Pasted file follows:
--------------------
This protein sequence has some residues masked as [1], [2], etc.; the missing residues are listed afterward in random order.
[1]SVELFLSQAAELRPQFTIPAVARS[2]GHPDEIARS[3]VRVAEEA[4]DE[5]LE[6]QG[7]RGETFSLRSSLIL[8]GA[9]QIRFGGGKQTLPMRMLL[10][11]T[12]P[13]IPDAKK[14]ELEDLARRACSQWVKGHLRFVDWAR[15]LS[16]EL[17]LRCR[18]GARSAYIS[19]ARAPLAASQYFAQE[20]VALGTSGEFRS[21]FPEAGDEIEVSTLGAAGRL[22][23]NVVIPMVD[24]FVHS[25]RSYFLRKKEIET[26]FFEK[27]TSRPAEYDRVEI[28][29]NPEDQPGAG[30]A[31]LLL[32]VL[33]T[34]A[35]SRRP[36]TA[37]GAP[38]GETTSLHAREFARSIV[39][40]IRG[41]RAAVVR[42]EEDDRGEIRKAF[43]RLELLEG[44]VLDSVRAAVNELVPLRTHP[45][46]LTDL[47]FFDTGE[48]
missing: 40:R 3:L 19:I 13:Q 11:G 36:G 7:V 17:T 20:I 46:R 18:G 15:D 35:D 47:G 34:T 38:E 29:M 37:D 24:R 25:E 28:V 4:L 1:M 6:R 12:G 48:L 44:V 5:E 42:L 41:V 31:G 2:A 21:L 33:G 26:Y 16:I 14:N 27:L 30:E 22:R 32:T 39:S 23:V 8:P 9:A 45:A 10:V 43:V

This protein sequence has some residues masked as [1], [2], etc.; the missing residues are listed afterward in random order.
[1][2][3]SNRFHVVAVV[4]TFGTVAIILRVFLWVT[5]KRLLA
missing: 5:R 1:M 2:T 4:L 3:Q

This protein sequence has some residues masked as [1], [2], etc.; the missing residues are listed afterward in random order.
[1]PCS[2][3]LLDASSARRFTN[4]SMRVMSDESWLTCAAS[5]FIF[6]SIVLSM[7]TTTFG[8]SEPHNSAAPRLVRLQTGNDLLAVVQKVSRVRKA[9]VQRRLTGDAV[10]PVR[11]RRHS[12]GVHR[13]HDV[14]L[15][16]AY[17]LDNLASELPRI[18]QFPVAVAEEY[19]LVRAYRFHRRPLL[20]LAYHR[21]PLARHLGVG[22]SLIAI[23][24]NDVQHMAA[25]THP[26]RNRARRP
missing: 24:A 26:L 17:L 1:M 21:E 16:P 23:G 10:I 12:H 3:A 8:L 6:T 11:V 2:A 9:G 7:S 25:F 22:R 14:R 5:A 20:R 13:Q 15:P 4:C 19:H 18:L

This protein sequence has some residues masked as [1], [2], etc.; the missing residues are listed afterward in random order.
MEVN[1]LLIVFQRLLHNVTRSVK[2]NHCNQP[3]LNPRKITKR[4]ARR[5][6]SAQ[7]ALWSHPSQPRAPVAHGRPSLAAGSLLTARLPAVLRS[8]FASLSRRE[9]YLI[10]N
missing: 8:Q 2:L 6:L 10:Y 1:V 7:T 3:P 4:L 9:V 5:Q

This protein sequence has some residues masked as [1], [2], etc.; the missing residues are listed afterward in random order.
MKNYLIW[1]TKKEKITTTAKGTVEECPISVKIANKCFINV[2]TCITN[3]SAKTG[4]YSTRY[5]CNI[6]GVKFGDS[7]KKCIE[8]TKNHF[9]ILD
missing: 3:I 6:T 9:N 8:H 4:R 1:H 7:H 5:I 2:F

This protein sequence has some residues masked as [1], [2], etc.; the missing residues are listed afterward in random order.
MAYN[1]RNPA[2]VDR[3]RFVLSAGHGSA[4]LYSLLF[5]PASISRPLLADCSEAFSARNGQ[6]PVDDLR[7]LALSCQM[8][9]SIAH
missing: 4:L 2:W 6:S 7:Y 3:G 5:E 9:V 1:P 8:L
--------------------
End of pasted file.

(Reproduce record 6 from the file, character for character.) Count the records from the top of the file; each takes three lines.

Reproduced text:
This protein sequence has some residues masked as [1], [2], etc.; the missing residues are listed afterward in random order.
MAYN[1]RNPA[2]VDR[3]RFVLSAGHGSA[4]LYSLLF[5]PASISRPLLADCSEAFSARNGQ[6]PVDDLR[7]LALSCQM[8][9]SIAH
missing: 4:L 2:W 6:S 7:Y 3:G 5:E 9:V 1:P 8:L